The Butterfield Blues Band – Live

Live (1970/2005)

C

1. Everything Going To Be Alright 2. Love Disease 3. The Boxer 4. No Amount Of Loving 5. Driftin’ And Driftin’ 6. Intro To Musicians 7. Number Nine 8. I Want To Be With You 9. Born Under A Bad Sign 10. Get Together Again 11. So Far, So Good 12. Gene’s Tune 13. Nobody’s Fault But Mine 14. Losing Hand 15. All In A Day 16. Feel So Bad 17. Except You 18. You’ve Got To Love Her With A Feeling 19. Love March

 

IF YOU’RE HAVING TROUBLE HEARING THIS ALBUM, IT’S BECAUSE IT’S BEING DROWNED OUT BY THE SOUND OF ME SNORING LOUDLY.

Two and a half endless hours of stoned, badly recorded jazz fusion whacking off interrupted only by some killer harp solos and a few decent, unmolested tunes. Words cannot express how much I despise the thinking behind this kind of jam-happy shit, which was all the rage in the late 60s/early 70s. “Look how progressive and cool we are! We have listened to Miles Davis! And we make this fact known with squawking, out of tune horns, limp, noodly lead guitar, drum solos, a rhythmic sense so loose and aimless that it’s like kicking Charlie Watts in the balls, and wasting countless minutes playing long, boring solos that will last until the fall of communism.” Indeed, if you dropped the needle on this thing when it came out in 1970, you were probably somewhere in the middle of “Get Together Again” as they began tearing down the Berlin Wall in 1989. Seriously, look at some of these fucking running times! 10:09 of “Everything’s Going To Be Alright,” a “Sweet Home Chicago” rewrite that was 2:59 when the original Butterfield Blues Band did it on The Original Lost Elektra Sessions, 13:44 of “Driftin’ And Driftin’,” 10:11 of a terrible jazz instrumental called “Number Nine,” and 9:18 of “So Far, So Good,” which was 2:29 on Keep On Moving. Plus the sultry, percussive rearrangement of “Born Under A Bad Sign,” which starts out sounding like it could be cool before deflating when Paul begins to sing it like he was too busy thinking about his grocery list (Milk. Eggs. Whiskey. Weed.) to give a shit, fades out after 5:44 so the record can fit on a CD, so I presume it was of similarly monstrous length on the original double vinyl. And that’s just the first disc! Which, in fact, was the entirety of the original album. Then, in 2005, somebody decided, “Hey! You know what the world needs? More stoned, badly recorded jazz fusion whacking off!” So now your reissued Paul Butterfield Live experience also includes 12:30 of “Gene’s Tune,” another terrible jazz instrumental, 14:29 of “Losing Hand,” which was 3:36 on Keep On Moving, 8:11 of “All In A Day,” which was 2:29 on Keep On Moving, and 12 MINUTES AND 26 GODDAMN SECONDS OF MOTHERFUCKING “LOVE MARCH,” ONE OF THE STUPIDEST SONGS I’VE EVER HEARD IN MY LIFE, AND HERE MADE EXPONENTIALLY WORSE BY A BUNCH OF PRETENTIOUS ATONAL JAZZ NOISE!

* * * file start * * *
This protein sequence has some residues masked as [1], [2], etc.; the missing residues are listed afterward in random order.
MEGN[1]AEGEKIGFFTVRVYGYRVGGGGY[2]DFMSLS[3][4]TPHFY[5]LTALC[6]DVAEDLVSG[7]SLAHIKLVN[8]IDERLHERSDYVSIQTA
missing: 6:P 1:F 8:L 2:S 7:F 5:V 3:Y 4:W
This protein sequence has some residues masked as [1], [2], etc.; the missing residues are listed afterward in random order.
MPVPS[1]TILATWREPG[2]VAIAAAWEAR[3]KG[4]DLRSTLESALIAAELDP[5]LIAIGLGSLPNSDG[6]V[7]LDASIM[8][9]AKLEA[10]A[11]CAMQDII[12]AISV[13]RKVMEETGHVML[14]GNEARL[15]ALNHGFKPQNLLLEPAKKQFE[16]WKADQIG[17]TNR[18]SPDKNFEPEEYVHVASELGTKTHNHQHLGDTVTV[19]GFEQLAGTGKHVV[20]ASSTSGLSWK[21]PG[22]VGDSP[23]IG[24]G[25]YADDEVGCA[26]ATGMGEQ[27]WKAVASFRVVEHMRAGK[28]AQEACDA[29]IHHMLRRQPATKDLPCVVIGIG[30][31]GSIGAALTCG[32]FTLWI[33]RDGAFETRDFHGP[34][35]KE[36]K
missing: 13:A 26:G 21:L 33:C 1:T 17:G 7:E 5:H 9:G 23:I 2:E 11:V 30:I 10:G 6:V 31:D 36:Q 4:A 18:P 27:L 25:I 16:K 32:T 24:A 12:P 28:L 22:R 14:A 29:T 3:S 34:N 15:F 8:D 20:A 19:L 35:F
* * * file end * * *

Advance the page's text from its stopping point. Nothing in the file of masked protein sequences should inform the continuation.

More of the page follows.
Sorry about that. I was just making sure my caps lock button still works. But still, maybe I’m being overdramatic. The musicianship, courtesy of yet another new group of dudes, aside from the unpleasantly out of tune brass section, is solid overall, even if everyone is too stoned to actually generate much energy or excitement. By the way, if you’re wondering why this band’s lineup went through so many lineup changes, it’s apparently because Paul was very domineering as a bandleader and possibly a bit of a dick. That’s what I’ve gathered from hearsay on the internet, anyway. I can’t confirm this, seeing as I wasn’t born until four years after he died. All I know is that I once saw his son Gabriel perform live and he dressed and acted like a middle school gym teacher, which is probably not the type of person I would want to be in a band with (seriously, who plays a show in track pants?). Anyway, the new lineup retains most of the guys who played on Keep On Moving, including keyboardist Ted Harris, bassist Rod Hicks, and the horn section, but features guitarist Ralph Walsh in place of the already departed Buzz Feiten (did he have a dinner to go or something? He sure got out of the band quick) and new drummer George Davidson. Sax player/multi-instrumentalist Gene Dinwiddie gets to sing three songs and offers all the between song banter instead of Paul, punctuating every other sentence with “you dig.” The 60s, man!

OK, so as you might have gathered, long-winded jazz rock is not exactly my favorite form of musical expression. Maybe someone who “gets” it would appreciate this album. But I don’t see how anyone could stand to listen to the whole thing in one sitting. And why would anyone want to? The only times this series of aimless jams ever feels like it’s going anywhere is either when Paul is playing the harp (his deconstructions in the middle of “Driftin’ And Driftin’” and “Losing Hand” when the rest of the band drops out are significantly more listenable than almost every other section of the record) or when they occasionally feign to play a song without it descending into everyone on stage blowing air out their butts for ten minutes over ugly jazz chord changes. These rare instances include a sub-four minute (!) reggae-tinged soul ballad called “I Want To Be With You,” a pulsating two-chord gospel-style clap-along tune featuring only keyboards, percussion, and vocals called “Get Together Again,” and the guitar-based “Nobody’s Fault But Mine,” which is not a Led Zeppelin song, but is, despite being seven minutes long, one of the very few tracks here the sounds like the band spent any time arranging it beyond, “OK, let’s smoke a joint, start playing, and see what happens!” I have no idea who wrote any of these songs, but whoever did, nice job! Everyone else who appears on this album – enough wanking! Shut the fuck up!



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